But this doesn't mean, as Seidman suggests, that we ought to jettison the Constitution when it produces results that are inconvenient, even seemingly unjust or ridiculous. Law, after all, often produces outcomes with which we disagree; that's not an excuse to abandon law. Rejecting Constitution-worship implies only that we should not be afraid to question the Constitution's authority -- to ask whether our constitutional system is, on the whole, doing a reasonably good job at its function, which is maintaining the kind of democratic system we want. We ought to ask ourselves, as citizens, whether the Constitution is worthy of our obedience. But asking this question does not necessitate a negative answer.

And in fact I think there are reasons to give an affirmative answer to the question of whether the Constitution deserves our obedience. The main one is this: There are some questions about democracy that we cannot trust ordinary democracy itself to resolve. And the Constitution does, not a perfect job, but a reasonably good job of resolving them.

Consider the recent phenomenon of recurring games of fiscal "chicken" in Washington: the high-stakes partisan fights over debt ceilings, "fiscal cliffs," and the like that seem to arise now every few months or so. These battles are symptomatic of a larger problem of vehement partisanship in Washington. And that problem is not primarily the fault of the Constitution, as Seidman suggests when he blames that document for our "dysfunctional political system." Instead the chief culprit is better described as a *lack* of constitutional law, or rather the failure of the current Supreme Court to enforce the constitutional requirements of equal protection and a republican form of government in the context of partisan gerrymandering. The Court has refused to hold state legislatures accountable for redistricting decisions that intentionally create many "safe" Republican or Democratic legislative districts, districts that tend to elect extremists because there is no pressure to move toward the center in the general election. The result has been a constantly increasing polarization in our politics.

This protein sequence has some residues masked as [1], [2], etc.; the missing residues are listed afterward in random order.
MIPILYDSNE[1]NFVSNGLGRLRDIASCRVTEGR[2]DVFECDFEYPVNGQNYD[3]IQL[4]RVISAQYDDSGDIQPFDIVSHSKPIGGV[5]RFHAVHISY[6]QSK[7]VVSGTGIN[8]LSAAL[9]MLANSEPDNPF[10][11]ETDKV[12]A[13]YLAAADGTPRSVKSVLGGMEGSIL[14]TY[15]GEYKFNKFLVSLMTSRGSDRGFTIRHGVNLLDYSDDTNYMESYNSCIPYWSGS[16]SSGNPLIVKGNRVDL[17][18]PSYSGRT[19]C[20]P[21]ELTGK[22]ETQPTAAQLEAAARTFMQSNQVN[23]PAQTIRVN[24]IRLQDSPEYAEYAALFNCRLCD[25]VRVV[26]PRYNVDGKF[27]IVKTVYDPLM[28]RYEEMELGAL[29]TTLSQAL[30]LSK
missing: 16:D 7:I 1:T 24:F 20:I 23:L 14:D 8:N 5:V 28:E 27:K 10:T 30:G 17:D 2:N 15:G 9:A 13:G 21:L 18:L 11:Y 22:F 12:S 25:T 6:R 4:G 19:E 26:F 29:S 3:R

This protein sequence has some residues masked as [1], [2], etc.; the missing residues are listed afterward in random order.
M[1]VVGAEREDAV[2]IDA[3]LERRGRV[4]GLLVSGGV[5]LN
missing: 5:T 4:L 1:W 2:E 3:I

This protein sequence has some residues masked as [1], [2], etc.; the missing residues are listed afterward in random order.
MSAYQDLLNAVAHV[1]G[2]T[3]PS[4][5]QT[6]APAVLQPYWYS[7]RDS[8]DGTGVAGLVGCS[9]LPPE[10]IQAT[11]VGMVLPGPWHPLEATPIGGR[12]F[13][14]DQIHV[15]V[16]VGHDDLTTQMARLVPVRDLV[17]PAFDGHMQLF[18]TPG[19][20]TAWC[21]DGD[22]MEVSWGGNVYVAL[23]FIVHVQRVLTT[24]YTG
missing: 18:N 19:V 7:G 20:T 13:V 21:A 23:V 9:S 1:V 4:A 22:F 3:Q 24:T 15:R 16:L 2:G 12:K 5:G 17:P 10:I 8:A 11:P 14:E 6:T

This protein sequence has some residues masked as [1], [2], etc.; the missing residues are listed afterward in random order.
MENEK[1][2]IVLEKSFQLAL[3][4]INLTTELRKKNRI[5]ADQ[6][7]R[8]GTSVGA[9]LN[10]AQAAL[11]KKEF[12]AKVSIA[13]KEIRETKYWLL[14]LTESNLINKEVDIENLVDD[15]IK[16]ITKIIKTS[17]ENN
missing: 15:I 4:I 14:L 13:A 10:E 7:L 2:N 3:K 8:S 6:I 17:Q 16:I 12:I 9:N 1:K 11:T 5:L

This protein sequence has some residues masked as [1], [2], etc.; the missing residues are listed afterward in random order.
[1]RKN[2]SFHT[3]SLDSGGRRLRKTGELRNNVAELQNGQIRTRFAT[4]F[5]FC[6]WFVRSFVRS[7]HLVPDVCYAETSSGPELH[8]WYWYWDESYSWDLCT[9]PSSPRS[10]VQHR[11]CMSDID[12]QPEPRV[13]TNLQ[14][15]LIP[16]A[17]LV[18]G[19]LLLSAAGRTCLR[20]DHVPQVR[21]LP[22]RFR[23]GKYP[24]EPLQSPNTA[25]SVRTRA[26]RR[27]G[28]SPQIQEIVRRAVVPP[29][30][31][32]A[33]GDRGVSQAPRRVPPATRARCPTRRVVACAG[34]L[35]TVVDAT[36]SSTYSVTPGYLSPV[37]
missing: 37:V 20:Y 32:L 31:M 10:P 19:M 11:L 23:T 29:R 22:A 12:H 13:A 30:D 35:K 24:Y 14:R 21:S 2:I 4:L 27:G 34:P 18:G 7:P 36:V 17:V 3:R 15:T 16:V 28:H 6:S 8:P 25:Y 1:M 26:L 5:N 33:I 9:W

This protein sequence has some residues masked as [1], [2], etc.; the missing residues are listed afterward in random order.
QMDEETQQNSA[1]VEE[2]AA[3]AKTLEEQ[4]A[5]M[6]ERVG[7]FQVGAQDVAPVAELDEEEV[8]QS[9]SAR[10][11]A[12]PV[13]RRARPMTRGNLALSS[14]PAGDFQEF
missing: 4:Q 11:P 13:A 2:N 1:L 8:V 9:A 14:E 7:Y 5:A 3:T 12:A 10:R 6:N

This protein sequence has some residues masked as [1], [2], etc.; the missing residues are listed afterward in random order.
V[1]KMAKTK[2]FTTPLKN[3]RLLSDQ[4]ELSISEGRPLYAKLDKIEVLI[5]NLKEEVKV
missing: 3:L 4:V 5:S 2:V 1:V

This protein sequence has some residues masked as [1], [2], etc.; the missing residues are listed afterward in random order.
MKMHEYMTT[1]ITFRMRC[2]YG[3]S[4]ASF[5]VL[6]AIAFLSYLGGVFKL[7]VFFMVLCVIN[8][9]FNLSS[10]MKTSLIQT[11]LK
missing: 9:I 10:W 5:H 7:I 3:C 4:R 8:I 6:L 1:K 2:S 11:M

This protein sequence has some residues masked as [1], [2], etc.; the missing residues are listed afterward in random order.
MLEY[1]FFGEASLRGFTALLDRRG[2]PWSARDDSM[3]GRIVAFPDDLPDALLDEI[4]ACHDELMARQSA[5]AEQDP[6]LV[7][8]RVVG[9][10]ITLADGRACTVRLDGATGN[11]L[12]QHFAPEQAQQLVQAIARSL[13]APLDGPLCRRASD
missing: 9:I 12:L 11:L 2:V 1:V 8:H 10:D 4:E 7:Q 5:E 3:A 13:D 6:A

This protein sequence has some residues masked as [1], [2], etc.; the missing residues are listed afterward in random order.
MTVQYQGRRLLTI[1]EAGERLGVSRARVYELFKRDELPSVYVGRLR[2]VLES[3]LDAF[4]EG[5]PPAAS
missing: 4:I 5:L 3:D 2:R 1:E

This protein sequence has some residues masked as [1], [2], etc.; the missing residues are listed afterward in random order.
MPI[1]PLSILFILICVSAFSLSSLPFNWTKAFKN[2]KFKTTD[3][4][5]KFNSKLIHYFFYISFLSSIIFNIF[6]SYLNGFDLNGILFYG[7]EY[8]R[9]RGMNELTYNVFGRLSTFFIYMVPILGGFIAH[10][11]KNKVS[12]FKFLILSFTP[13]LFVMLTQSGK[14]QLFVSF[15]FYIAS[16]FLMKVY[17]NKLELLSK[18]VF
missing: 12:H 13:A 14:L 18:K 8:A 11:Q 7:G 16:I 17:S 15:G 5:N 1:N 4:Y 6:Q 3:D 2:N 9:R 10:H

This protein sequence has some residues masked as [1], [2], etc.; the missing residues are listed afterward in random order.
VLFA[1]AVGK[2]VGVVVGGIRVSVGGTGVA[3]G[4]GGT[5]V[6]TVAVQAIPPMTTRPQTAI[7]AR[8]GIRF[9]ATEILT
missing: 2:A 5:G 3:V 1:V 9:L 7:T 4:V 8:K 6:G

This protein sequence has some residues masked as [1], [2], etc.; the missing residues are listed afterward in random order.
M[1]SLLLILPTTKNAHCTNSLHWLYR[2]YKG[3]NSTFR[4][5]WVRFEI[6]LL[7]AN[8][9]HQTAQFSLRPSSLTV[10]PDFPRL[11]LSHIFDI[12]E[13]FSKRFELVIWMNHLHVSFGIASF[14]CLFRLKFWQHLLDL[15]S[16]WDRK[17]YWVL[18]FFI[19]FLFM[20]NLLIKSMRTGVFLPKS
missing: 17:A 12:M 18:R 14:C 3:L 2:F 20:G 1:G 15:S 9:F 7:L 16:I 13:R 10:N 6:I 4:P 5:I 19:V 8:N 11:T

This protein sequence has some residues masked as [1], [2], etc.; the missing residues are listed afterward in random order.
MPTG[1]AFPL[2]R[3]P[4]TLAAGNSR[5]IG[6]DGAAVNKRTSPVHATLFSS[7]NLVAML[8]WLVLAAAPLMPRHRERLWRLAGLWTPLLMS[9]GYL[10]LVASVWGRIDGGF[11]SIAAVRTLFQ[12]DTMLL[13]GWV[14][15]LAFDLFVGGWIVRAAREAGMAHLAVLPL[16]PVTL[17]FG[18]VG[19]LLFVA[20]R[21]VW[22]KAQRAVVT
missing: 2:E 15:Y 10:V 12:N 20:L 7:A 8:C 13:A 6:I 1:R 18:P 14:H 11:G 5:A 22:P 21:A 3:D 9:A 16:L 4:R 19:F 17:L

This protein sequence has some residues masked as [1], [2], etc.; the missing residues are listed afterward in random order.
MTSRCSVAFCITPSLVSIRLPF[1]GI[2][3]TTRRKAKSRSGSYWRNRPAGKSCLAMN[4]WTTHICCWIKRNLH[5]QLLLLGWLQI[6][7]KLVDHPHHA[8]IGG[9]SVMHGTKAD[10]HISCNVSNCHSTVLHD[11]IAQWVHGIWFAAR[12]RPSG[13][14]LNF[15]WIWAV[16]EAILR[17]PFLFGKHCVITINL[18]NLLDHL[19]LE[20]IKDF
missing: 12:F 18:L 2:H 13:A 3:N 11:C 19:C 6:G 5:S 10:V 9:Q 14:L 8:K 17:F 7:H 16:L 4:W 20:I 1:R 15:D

The problem of partisan gerrymandering illustrates (by omission) perhaps the principal function of constitutional law in our system. We can't trust elected politicians to maintain fairly participatory systems of elections -- precisely because they have so much to gain when elections are unfairly stacked in their favor. Only a relatively impartial system of constitutional law -- principles laid down many years in the past, by Framers who could not predict precisely who would benefit from them in the future, and interpreted by a relatively apolitical Supreme Court -- can be trusted to set and enforce the ground rules of a fair democracy.

This is not to say that our constitutional system always functions in this relatively impartial way. My own view is that it has worked reasonably well over the years, usually correcting itself when it gets too far out of whack, very occasionally needing an external corrective (e.g., the Civil War) when it is too broken to repair itself. I doubt we are at such a point now; I tend to think that our main constitutional problem at the moment is the membership of the Supreme Court, not the underlying constitutional structure itself. But I might be wrong about this; the point is certainly debatable.